In addition, the term for Gaming Commission Chairman John Moran Jr., a Las Vegas attorney and the panel’s longest serving member, also expired at the end of April. Sisolak named Moran chairman last July, three months after the resignation of then-Chairman Tony Alamo Jr. 

Moran, who was first appointed to the Gaming Commission in 2004, served as acting chairman following Alamo’s departure.

In an email, Sisolak spokeswoman Meghin Delaney said the governor had received the resignation letter.

“The Governor thanks the commissioner for her dedicated service to the state,” Delaney said, but did not provide a timeline for an appointment.

Fuetsch, who spent 17 years with Wells Fargo, was appointed to the commission in 2016 by then-Gov. Brian Sandoval.

“These past 18 months have been the most unexpected and difficult time in our state’s history,” Fuetsch wrote. Her letter did not include any mention of possible reappointment. She said she decided to “seek other opportunities.”

In her letter, she credited Sisolak, former Control Board Chairwoman Sandra Douglass Morgan and Gibson with guiding “our state with urgency and determination to keep Nevadans safe and healthy.”

The three-member Control Board makes recommendations on licensing and other gaming policy matters to the part-time Nevada Gaming Commission.

Watkins, a Las Vegas attorney, was appointed to the Control Board last month, replacing Terry Johnson, whose second four-year term expired in February.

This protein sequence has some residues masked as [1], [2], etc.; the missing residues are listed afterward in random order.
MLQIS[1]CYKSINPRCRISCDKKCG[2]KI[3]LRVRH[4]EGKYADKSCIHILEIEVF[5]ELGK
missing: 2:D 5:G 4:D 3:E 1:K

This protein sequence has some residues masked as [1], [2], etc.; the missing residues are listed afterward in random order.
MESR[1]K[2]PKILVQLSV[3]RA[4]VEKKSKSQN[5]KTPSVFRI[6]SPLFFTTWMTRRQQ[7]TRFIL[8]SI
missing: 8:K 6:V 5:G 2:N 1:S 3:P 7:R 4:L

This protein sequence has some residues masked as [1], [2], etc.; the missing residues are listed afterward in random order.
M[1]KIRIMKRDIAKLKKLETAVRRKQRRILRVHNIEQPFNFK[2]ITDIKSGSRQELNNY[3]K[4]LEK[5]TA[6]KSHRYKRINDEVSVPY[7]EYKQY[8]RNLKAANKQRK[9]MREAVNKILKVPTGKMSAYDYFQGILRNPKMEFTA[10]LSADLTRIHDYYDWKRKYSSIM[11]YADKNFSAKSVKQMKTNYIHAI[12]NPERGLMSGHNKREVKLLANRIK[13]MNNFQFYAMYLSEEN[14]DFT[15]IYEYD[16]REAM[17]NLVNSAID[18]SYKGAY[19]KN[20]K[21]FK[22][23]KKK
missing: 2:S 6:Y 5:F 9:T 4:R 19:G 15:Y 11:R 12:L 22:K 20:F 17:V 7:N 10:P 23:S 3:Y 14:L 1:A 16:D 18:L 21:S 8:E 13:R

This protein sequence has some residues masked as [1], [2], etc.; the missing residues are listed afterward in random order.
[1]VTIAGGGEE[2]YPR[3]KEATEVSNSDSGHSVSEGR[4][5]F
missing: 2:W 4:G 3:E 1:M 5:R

Last year, Sisolak appointed Gibson as chairman after Morgan resigned to accept a board position with Fidelity National. Sisolak also appointed Katsaros to the board in 2019.

Economists say construction forecast remains steady despite pandemic, stadium completion

By now, the Great Recession’s effect on Nevada seems like a tale as old as time. The financial crisis and burst housing bubble brought construction to a halt, littering the Las Vegas region with half-finished projects.

Before then, Clark County hummed with building activity as homes multiplied in the desert, casinos sprouted on and off the Las Vegas Strip and shopping centers sprang up in suburban locales. In 2006, the construction industry accounted for 1 in 9 jobs in Nevada.

Six years later, in March 2012, construction jobs statewide bottomed out at 49,900, a nearly two-thirds decrease.

“Construction always has higher amplitude — higher highs and lower lows — than the state’s overall economy, which has higher highs and lower lows than the nation’s economy,” said Bob Potts, deputy director of the Governor’s Office of Economic Development (GOED).

In the years that followed, construction jobs increased once again, but there was a noticeable difference: They never matched that 2006 peak despite big-ticket items such as Allegiant Stadium, Resorts World and Circa Las Vegas.